Issue 15 October 2001
Qui dort dîne
In China, there is an old legend which says that Buddha (?563-483 BC) slit his eyelids off in a struggle to stay awake. They fell to the moist ground below, from which grew a red flower, the opium poppy. Opium was used as a narcotic as early as 4’000 BC in Sumerian and European cultures. In 1753, the Swedish botanist Linnaeus classified the poppy as Papaver somniferum, a sleep-inducing plant. Would it not be handy to discard one’s eyelids to fight off somnolence? Patients suffering from narcolepsy would certainly agree. Narcolepsy is an inconvenient sleep disorder where those afflicted with it fall asleep at any time of the day. Since 1998, much research has been made in this field following the discovery of a small protein that has a role in our state of wakefulness: hypocretin.
What exactly is narcolepsy? The French neuropsychiatrist Jean Gélineau first described the state as a human pathology in 1880. He had observed patients who experienced bouts of “irresistible sleep without apparent cause, and curious attacks on emotion in which the muscles relax suddenly, so that the victim sinks to the ground fully conscious but unable to move”. The latter condition, which can be set off by mere laughter, describes what is now known as cataplexy.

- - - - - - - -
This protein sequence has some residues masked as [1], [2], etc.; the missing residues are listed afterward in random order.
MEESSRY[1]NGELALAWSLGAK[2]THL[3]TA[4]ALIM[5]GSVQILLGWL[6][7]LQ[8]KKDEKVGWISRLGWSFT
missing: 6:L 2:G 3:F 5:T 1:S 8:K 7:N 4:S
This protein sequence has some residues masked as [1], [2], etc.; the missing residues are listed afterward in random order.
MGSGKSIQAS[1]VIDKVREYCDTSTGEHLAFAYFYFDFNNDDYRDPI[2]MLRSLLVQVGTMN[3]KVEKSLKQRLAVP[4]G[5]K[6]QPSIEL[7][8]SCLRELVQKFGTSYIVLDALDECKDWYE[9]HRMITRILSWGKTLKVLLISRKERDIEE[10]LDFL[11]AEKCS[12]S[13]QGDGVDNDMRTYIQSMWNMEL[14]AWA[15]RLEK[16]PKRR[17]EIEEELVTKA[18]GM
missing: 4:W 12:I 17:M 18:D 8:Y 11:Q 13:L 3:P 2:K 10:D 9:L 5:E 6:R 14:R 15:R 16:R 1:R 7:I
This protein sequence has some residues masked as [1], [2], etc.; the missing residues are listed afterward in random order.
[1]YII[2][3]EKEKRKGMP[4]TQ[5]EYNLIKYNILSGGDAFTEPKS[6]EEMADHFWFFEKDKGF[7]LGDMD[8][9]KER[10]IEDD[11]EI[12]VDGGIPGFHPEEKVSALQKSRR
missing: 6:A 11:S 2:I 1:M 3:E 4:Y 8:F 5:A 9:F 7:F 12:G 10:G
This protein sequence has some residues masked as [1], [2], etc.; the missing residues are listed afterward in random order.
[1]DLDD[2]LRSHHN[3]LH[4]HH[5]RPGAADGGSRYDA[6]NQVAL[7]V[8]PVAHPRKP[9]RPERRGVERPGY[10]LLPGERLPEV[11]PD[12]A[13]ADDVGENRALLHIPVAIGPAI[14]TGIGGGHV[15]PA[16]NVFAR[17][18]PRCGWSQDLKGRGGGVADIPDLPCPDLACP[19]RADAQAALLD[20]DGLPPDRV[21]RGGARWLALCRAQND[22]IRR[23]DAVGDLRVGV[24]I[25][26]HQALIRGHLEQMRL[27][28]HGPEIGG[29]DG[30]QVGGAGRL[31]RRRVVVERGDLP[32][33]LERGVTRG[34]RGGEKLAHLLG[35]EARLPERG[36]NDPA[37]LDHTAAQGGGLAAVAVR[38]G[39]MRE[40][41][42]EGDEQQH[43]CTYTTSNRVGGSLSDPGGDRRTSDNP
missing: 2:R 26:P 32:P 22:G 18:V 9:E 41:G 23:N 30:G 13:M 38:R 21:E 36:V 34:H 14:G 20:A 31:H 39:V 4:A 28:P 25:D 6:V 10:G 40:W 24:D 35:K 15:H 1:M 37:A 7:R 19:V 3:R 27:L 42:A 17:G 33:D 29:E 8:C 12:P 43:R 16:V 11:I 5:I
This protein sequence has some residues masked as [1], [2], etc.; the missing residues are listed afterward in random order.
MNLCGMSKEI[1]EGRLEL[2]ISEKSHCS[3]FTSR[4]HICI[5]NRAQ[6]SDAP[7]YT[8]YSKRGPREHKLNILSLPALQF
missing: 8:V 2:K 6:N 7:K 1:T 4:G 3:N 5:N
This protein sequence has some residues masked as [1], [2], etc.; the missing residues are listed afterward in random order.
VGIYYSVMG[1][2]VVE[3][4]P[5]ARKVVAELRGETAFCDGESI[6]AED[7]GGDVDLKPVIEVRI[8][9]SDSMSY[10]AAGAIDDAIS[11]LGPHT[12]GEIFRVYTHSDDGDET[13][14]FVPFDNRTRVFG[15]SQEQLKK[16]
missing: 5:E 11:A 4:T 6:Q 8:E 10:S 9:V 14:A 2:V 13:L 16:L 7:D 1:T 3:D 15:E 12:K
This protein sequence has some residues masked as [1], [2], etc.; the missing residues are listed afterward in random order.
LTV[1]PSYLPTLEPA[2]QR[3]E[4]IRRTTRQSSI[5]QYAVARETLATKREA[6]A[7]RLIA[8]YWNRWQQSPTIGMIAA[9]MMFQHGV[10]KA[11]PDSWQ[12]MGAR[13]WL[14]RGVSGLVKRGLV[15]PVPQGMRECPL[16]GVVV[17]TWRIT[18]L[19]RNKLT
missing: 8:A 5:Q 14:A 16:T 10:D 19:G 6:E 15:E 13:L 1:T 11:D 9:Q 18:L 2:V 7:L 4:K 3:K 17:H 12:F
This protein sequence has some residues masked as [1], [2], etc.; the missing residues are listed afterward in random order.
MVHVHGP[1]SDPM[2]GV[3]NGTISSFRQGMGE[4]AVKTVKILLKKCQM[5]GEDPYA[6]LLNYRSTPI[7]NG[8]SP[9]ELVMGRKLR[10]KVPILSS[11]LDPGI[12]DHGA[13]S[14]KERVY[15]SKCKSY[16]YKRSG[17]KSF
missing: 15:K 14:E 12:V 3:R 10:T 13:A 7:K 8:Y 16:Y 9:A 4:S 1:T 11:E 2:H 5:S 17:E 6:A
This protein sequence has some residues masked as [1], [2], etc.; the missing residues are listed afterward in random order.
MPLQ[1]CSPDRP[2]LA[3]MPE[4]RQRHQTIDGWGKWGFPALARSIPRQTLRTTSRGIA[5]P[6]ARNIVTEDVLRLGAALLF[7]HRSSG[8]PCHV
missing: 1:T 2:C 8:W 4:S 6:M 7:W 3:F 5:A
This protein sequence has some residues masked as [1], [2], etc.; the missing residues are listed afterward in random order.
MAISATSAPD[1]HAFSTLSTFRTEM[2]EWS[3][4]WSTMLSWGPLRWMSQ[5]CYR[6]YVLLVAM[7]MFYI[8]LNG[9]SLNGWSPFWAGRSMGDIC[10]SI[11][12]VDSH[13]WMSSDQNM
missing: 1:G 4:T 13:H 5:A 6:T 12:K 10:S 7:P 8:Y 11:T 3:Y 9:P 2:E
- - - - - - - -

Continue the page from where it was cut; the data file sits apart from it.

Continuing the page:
Narcoleptics suffer from both conditions. In the second half of the 20th century it became apparent that there was a link between narcolepsy, cataplexy and rapid eye movement (REM) sleep. REM sleep is the period of sleep in which we dream and in which muscle tone is completely abolished. Narcoleptics fall into REM sleep much faster than normal individuals and muscle atonia characterises cataplexy. This is why it is thought that hypocretins may have a key role in the onset of REM sleep.
Hypocretins are neuropeptides and were first discovered in 1998 by two independent teams. J.G. Sutcliffe from the Scripps Research Institute in California was looking into the hypothalamus where processes such as eating, reproduction and sleep are controlled. His attention was drawn to a cluster of cells situated in the lateral hypothalamus, where he observed the synthesis of exclusive proteins: the hypocretins. So named because they are made and secreted in the hypothalamus.
‘The Dream’, Salvador Dali
M. Yanagisawa from the University of Texas set off in a more drug-oriented direction. His attention was focused on G protein-coupled receptors, which are key drug targets. If we know what effect is generated by a molecule hitting its receptor then we are on the way to finding how the said effect is blocked or enhanced. Yanagisawa’s team stumbled upon a couple of peptides which stimulated two orphan receptors located in the lateral hypothalamus. Since the hypothalamus is known to direct a number of bodily functions that includes food intake, Yanagisawa – perhaps rather rashly – termed the peptides orexins, from the Greek ‘orexis’ meaning appetite. Indeed, when his team injected the peptides into the brains of rats, they ate more. But when they spied on the mice overnight, they discovered that their behaviour was comparable to narcolepsy: while walking or grooming, the mice would suddenly collapse apparently fast asleep.